An article about Nomeda and Gediminas Urbonas’ Partially Swamped Institution, a mid-career retrospective exhibition at the National Gallery of Art in Vilnius, was recently featured in Artforum.

From the article by Inga Lāce:

In “Partially Swamped Institution,” the National Gallery of Art in Vilnius restaged major artworks by Lithuanian artist couple Nomeda and Gediminas Urbonas, who are now based in Cambridge, Massachusetts, and Vilnius. The show also presented some of the pair’s earliest pieces, which date back to the region’s post-Soviet transition period, displaying documentation of these works on transparent sheets on overhead projectors. This device, so familiar from schoolrooms of the past, also invited participation; visitors could select the sheets they wanted to see.

School is of special importance to the Urbonases. Much of their practice revolves around education, a subject they approach with a spirit of lightness, play, and interdisciplinary collaboration. For example, The Swamp School, 2018, Lithuania’s entry in the 16th International Architecture Exhibition in Venice, brought together more than two hundred designers, scholars, and researchers from diverse disciplines to “learn from the swamp.” Swamps—wetlands, transitional zones between land and water—have historically been considered dangerous, unstable, and ugly. From a modernizing point of view, a swamp is something to be drained. In the Soviet period, the authorities emptied wetlands to make more land for agriculture. Today, swamps are recognized as reservoirs of rich biodiversity that regulate ecosystems. They provide protection against both flooding and drought and are a venue for messy yet fruitful relationships between humans and nonhumans.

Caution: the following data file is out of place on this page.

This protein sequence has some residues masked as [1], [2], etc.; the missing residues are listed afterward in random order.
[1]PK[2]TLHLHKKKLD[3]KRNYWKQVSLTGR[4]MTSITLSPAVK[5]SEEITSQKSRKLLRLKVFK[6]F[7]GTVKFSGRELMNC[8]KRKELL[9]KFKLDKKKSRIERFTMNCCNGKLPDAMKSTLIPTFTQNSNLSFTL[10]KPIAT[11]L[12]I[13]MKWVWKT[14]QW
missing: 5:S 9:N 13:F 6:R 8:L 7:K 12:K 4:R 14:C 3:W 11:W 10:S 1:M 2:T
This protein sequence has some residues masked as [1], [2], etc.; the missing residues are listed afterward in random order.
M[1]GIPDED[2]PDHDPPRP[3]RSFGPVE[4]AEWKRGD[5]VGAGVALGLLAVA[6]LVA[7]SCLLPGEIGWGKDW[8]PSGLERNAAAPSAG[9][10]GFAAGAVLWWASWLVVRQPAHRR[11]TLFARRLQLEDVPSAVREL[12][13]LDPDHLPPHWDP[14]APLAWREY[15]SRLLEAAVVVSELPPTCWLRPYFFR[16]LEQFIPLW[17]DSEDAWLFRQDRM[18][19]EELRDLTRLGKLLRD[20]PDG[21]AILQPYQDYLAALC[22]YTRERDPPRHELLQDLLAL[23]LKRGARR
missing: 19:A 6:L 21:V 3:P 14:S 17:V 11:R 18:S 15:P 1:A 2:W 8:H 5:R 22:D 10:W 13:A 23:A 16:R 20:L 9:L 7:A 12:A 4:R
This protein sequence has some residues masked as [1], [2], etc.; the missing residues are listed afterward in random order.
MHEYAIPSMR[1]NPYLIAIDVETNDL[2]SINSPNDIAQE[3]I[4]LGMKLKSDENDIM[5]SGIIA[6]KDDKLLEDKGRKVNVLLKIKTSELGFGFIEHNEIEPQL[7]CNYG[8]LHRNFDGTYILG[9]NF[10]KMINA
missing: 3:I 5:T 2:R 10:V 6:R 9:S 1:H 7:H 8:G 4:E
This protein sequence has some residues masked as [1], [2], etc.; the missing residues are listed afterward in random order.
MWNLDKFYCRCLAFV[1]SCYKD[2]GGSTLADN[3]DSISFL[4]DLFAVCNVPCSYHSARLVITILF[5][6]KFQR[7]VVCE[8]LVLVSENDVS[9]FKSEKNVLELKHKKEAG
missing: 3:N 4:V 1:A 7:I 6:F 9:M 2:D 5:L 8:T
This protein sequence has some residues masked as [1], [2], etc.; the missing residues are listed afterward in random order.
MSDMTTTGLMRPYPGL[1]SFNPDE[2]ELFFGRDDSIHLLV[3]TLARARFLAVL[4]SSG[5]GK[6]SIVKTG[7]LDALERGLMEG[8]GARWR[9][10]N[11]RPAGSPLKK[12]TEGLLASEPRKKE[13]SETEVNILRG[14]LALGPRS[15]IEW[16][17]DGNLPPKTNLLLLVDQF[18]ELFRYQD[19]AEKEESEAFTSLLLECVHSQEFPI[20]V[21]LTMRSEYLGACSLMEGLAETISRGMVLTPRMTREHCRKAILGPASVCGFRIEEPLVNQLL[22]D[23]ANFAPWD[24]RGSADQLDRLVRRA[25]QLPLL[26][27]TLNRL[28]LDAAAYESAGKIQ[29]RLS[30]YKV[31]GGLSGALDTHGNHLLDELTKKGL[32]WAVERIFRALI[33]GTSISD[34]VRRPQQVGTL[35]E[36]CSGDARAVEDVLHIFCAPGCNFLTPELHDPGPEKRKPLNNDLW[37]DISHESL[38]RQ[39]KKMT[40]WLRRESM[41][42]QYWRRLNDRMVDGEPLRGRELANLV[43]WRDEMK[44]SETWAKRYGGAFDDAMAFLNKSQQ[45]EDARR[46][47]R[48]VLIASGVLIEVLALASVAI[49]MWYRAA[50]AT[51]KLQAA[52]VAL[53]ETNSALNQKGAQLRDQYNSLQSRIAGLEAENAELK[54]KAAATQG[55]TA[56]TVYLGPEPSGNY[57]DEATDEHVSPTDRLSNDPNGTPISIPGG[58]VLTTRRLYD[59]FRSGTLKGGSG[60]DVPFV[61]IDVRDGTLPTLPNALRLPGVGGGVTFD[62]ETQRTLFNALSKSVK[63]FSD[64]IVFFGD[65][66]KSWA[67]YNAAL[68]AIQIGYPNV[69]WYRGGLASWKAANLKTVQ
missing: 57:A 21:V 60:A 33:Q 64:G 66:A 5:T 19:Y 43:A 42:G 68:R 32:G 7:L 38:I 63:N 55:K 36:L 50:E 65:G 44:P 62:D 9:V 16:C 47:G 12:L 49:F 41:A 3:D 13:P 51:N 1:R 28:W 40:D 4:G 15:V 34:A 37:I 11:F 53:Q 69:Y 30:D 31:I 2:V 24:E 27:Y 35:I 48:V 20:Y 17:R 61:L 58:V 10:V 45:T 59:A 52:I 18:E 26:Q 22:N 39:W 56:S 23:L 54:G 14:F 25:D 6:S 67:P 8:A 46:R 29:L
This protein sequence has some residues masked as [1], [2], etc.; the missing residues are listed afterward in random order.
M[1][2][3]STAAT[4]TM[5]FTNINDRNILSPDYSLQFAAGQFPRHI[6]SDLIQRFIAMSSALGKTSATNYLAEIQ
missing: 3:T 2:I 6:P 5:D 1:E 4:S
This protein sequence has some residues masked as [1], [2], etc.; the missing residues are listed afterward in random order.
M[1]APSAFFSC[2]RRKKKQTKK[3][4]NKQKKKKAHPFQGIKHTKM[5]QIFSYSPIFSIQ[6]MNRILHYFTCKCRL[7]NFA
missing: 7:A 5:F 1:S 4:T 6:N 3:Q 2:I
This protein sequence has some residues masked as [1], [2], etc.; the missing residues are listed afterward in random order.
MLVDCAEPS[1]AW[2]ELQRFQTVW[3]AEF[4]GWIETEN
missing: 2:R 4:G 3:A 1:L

The Vilnius presentation included videos, installations, and a work consisting of natural linen printed with a collage of images and laid out on a wooden structure. These come from manifold sources, including history, pop culture, cinema, and fantasy literature, such as a visual interpretation of the otak creature from Ursula K. Le Guin’s Earthsea cycle or a screenshot from the “One Piece” anime series referring to a fruit that allows one to transform into “swamp” with a caption reading, IT’S A MUDDY SWAMP THAT YOU CAN’T ESCAPE!

Read the full article here.